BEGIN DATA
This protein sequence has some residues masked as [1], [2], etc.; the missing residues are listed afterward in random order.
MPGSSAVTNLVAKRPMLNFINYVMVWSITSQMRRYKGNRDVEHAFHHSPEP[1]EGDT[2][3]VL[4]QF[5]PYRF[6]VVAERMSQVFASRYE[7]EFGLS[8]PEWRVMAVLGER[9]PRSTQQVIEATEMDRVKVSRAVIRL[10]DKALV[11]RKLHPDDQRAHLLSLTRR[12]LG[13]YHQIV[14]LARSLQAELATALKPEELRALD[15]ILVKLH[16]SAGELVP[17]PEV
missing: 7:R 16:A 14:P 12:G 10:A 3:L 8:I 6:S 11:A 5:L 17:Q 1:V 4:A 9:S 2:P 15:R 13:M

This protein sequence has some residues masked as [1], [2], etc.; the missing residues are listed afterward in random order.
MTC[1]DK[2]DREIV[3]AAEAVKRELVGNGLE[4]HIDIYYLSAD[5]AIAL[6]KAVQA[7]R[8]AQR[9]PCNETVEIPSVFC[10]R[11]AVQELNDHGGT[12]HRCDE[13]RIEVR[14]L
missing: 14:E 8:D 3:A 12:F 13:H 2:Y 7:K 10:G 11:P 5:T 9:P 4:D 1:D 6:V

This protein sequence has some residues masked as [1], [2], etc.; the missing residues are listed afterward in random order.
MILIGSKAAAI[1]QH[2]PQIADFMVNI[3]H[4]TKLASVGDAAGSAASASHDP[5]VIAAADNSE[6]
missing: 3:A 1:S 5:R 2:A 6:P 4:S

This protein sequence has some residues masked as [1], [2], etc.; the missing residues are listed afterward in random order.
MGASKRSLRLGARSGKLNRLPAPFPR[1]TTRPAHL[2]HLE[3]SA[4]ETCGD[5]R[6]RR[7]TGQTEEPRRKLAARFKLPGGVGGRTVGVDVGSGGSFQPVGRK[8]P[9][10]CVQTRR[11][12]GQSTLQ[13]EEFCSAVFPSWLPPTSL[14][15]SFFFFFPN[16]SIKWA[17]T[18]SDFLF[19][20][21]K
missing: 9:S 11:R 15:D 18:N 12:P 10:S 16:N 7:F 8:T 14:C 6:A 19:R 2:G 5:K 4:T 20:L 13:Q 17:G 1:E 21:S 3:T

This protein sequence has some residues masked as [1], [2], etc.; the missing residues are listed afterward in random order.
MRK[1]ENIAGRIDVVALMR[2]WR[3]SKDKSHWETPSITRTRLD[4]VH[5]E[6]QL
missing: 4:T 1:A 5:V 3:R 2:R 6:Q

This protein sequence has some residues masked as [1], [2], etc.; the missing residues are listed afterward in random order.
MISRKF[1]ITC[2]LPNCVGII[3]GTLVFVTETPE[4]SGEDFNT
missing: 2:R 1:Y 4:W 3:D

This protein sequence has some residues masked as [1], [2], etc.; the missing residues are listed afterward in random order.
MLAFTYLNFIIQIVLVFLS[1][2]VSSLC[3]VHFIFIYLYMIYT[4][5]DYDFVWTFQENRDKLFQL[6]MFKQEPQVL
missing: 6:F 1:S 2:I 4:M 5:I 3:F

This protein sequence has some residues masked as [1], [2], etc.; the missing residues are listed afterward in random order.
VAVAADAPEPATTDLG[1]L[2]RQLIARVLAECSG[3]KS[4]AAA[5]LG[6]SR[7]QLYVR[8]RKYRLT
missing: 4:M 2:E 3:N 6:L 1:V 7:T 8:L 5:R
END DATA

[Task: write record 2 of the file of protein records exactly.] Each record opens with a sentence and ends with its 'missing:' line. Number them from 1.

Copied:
This protein sequence has some residues masked as [1], [2], etc.; the missing residues are listed afterward in random order.
MTC[1]DK[2]DREIV[3]AAEAVKRELVGNGLE[4]HIDIYYLSAD[5]AIAL[6]KAVQA[7]R[8]AQR[9]PCNETVEIPSVFC[10]R[11]AVQELNDHGGT[12]HRCDE[13]RIEVR[14]L
missing: 14:E 8:D 3:A 12:F 13:H 2:Y 7:K 10:G 11:P 5:T 9:P 4:D 1:D 6:V